What Makes a Character Human?
by Travis Hedge Coke
When Cindy Moon, the superhero known as Silk, was introduced in comics, I could not see a person in her. She seemed a type, a collection of elements, and there was nothing expressly wrong with the comics she was in.
What makes a character feel like a person is immeasurable, but probably quantifiable. It is not replicable. It will not apply to everyone, and definitely not every time.
And, not every character is for everyone. I could go my life, hand soap could last for decades of comics, without her ever appealing to me on a personal level, or resonating enough to feel real are worth emotionally investing in.
Greg Pak and Nico Leon put her in Agents of Atlas, though, and things went tilt just enough to let me see the person. To invest.
Investing in a fictional character cannot be a conscious decision. It is not an approach.
I don’t know when I reached that engagement was Cindy Moon. It was the first issue of what is collected in Agents of Atlas: Pandemonium. I know that. Was it her first panels in the comic? A particular scene?
Leon gives her a very human face, specific, open, emotive. She has a definite personality, intimations of depth, in Pak’s writing. Wonderful interplay between her and the other characters.
I feel like a heel suggesting that she does not have these things in earlier appearances. They could be just as deft and communicative.
There are a number of entirely valid approaches in comics that turn me off. Some antagonize, some don’t click.
Most comics with small cramped panels. Flat artwork with little visual depth. When all the attention is at crotches. Muddy coloring. All of these things can keep me from an intimate connection.
This is not a judgement of quality. Maus is a quality comic by most standards, but falls flat for me, especially at a character level. There are comics by writers and artists I adore, where I have not one character I can connect with.
Which means that it is not about real people or the authors having heart either. Maus is about the author’s own family. His heart is in it.
Is it seeing something of ourselves in them? In their words, their face, their ethics or situation?
I don’t necessarily see me in Silk (I do), but I definitely see people I know.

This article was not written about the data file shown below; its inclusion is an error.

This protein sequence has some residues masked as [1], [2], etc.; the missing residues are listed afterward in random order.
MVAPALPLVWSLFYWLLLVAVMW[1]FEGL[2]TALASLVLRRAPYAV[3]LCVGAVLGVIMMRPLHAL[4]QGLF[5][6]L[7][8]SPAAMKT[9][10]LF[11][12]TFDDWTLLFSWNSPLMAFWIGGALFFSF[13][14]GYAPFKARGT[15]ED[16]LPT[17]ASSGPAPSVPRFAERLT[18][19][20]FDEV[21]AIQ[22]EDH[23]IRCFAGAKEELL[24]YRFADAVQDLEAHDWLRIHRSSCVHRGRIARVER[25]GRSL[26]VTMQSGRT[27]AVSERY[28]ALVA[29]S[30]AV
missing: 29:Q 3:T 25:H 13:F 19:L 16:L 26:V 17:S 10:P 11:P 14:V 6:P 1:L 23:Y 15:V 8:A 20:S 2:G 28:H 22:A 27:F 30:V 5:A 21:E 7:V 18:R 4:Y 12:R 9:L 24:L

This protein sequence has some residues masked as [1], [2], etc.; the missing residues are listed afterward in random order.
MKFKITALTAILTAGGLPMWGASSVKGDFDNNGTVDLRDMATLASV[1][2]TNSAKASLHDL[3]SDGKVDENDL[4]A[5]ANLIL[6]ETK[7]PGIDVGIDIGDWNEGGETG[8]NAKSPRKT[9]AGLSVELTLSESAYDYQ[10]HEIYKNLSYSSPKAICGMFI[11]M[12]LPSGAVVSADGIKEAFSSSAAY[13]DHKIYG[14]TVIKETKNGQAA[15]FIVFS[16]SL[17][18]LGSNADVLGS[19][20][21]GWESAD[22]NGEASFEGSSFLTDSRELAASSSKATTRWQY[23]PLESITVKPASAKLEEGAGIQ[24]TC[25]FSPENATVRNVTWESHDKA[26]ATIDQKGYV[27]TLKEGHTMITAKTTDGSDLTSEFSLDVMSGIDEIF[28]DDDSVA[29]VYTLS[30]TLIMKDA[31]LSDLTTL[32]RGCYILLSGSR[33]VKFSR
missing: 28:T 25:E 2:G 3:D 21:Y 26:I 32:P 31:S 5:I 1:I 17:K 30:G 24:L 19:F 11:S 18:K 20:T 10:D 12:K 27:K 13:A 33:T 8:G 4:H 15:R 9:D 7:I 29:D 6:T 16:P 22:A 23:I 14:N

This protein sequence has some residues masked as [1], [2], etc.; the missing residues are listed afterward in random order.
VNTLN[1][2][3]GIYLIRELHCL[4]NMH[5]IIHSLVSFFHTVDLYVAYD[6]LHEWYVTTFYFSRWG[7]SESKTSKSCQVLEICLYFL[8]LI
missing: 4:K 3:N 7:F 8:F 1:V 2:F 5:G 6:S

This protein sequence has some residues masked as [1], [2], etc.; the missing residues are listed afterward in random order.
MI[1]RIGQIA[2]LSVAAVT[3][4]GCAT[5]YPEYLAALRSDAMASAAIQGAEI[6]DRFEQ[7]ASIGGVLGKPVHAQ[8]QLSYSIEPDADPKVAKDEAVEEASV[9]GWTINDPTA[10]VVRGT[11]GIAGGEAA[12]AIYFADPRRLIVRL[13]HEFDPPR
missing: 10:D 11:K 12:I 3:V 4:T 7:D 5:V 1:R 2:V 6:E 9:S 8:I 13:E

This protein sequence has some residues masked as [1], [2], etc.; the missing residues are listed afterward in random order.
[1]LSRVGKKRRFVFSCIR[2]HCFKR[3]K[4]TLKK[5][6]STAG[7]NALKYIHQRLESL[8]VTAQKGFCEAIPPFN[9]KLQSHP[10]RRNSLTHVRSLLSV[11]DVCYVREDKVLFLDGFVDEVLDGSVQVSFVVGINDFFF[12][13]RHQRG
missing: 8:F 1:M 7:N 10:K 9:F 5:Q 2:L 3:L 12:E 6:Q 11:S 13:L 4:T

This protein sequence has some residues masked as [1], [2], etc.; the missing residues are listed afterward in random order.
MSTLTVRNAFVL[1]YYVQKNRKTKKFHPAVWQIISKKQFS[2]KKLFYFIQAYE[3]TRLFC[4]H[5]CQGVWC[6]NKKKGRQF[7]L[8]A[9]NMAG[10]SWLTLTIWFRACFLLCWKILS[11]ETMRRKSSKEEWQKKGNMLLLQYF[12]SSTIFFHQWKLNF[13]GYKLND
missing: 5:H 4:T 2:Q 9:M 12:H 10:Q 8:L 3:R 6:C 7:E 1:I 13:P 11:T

Maybe it does come down to some base line familiarity.
That feels a little horrible. I can disperse some of that feeling by framing it in the context of different characters, different takes reaching different, overlapping audiences. That it is not inherently related to bigotry.
Everyone Agents of Atlas: Pandemonium is carefully and deliberately an individual. Characterization, visually, through dialogue, through actions and into relation, was clearly paramount to the authors. Silk wears a mask over her face, showing only her eyes, her forehead.
So, why, of everyone, did she become so engaging for me? Could be because what we see is her eyes. Lot of expression in the eyes. But, I feel like I can intuit the rest of her face, the rest of her expression, in every panel.
The characterizing dialogue? The attentive naturalism? Leon’s articulate cartooning, rendered delicate and vivacious by colorists like Rachelle Rosenberg and Federico Blee?
Pandemonium is it a brilliant comic, balancing a large ensemble cast, presenting a very believable storyline that is also sharply satirical and loudly fantastic. The artificial, corporate, unsustainable, heartful pan-Asian nation of Pan is funny, real, emotionally and politically tangible.
I do not doubt anyone’s motives, their reactions. It is possible that Cindy comes alive for the first time, for me, because she is surrounded by other also viable, believable characters I find worth investing in. Characters I cannot help but invest in.
What Makes a Character Human?
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